Wednesday, 24 August 2011

British and Irish Players in Italian Football (3 of 3)

The third and final part of this piece originally written for Football Italiano in May 2010

The summer of 1991 saw two high-profile transfers, one of which was delayed by unfortunate events. Paul Gascoigne and David Platt moved to Lazio and Bari respectively, both for the sum of £5.5 million. However, while Platt would shine with 11 goals from midfield in a relegated team, Gazza's 1991/92 season was a write-off due to the ligament damage he inflicted on himself during five minutes of madness at Wembley. It is ironic that while Channel 4 bought the rights to Serie A coverage on the back of Gazza's re-emergence in 1992, he would largely frustrate and disappoint, while Platt flourished especially at Sampdoria between 1993 and 1995, at one point becoming the player who had seen the most money spent on him in history. Des Walker played for Sampdoria while his pace appeared to deteriorate, and thus never had the success one would have hoped from a strong international defender.

Paul Ince's spell at Inter between 1995 and 1997 saw the self-styled 'Guvnor' become popular with the Nerazurri support for his all-action style, guided by Roy Hodgson, possibly Britain's greatest coaching export in the modern era. Again, we had lesser-name English players trying their luck in Italy. Franz Carr, Daniele Dichio and Lee Sharpe all appeared for clubs who were relegated from the top flight – Reggiana, Lecce and a declining Sampdoria respectively. There was also the curious case of Ronnie O'Brien, who left Middlesbrough only to find Juventus waiting for him on his release. Having never played a Serie A game, he now operates in the MLS over in the United States.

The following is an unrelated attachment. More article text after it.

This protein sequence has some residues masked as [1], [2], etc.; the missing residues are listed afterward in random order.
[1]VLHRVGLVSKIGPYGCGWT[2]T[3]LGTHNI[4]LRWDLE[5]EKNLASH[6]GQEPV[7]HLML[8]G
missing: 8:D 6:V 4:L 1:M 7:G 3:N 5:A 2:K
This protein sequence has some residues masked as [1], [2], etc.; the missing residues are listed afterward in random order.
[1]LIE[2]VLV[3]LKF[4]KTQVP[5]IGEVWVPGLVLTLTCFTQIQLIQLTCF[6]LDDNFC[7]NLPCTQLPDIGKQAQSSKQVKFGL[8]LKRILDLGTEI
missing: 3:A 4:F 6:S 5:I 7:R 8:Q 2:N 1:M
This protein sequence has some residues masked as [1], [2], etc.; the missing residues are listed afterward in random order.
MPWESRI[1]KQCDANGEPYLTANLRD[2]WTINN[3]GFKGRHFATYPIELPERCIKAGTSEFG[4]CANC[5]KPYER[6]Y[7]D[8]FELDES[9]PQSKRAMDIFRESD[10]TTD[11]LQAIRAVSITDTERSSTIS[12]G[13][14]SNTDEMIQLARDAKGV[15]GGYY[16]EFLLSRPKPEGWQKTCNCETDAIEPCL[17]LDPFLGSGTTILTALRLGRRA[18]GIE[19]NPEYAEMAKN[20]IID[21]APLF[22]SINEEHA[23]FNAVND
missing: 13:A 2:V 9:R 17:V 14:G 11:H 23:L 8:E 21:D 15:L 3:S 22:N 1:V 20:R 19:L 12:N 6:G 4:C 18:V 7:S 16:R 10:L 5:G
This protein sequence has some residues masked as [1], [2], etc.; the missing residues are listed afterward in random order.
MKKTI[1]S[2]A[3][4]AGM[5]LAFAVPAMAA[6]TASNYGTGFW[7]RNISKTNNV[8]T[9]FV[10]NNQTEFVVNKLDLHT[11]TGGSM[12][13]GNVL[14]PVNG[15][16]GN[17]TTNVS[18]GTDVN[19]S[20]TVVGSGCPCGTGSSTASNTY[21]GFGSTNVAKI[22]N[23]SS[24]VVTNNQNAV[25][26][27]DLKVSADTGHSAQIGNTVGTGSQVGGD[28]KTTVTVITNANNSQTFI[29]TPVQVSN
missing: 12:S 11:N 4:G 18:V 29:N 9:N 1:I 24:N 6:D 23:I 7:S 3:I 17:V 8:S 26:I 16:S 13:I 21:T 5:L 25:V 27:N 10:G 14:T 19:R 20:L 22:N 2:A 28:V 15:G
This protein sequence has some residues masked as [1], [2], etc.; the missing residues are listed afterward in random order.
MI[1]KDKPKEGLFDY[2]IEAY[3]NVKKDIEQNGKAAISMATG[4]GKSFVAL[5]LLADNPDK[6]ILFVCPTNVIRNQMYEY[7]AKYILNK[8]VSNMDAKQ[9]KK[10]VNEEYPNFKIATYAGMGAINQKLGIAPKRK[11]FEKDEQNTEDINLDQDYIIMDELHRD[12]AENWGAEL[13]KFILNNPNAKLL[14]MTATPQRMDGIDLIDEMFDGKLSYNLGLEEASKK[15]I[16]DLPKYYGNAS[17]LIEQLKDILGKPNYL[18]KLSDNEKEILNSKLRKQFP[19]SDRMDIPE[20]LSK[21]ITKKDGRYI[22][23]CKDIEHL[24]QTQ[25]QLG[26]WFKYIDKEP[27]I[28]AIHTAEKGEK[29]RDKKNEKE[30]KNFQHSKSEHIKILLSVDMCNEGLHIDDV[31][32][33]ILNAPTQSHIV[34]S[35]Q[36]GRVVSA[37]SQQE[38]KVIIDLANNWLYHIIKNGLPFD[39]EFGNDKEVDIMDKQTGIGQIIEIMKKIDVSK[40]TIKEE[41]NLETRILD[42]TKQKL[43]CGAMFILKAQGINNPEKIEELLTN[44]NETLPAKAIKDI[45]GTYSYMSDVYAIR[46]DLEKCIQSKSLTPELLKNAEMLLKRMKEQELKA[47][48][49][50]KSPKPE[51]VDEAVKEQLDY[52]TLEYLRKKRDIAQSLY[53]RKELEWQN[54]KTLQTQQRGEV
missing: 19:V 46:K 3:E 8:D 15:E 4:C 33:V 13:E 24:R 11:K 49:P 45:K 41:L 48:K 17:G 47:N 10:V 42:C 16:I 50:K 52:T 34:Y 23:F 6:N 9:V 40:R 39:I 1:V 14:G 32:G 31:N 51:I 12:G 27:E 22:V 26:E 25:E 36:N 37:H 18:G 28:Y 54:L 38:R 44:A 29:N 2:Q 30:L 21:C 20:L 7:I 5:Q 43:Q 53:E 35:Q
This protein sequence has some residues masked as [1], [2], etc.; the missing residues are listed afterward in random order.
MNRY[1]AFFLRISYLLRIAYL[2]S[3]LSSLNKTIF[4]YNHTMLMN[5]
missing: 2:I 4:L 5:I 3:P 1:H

David Beckham's loan moves to AC Milan from the same league were perhaps an indication of the type of British activity we may see in Serie A in the near future. Whereas once the peninsula was the place to prove oneself, now it is the Premier League which is seen as an arena where both the action and the remuneration reside. A change of pace and a new experience in the latter stages of a player's career may well appeal to some who feel they still have nothing to prove. Of course, there is always the possibility that the Sky-fuelled hedonism of the world's biggest soccer franchise will implode with ghastly results. Until then however, the move of the cream of these isles to Italian shores may well be a thing of the past. One merely hopes that Beckham can recover from his injury and wear those Rossoneri stripes again.

Many thanks to Tim Doel and Rob Paton of Football Italiano - for giving me a break, even if it was an unpaid one. Smart people tend not to forget who their friends are and you won't be forgotten - take care.

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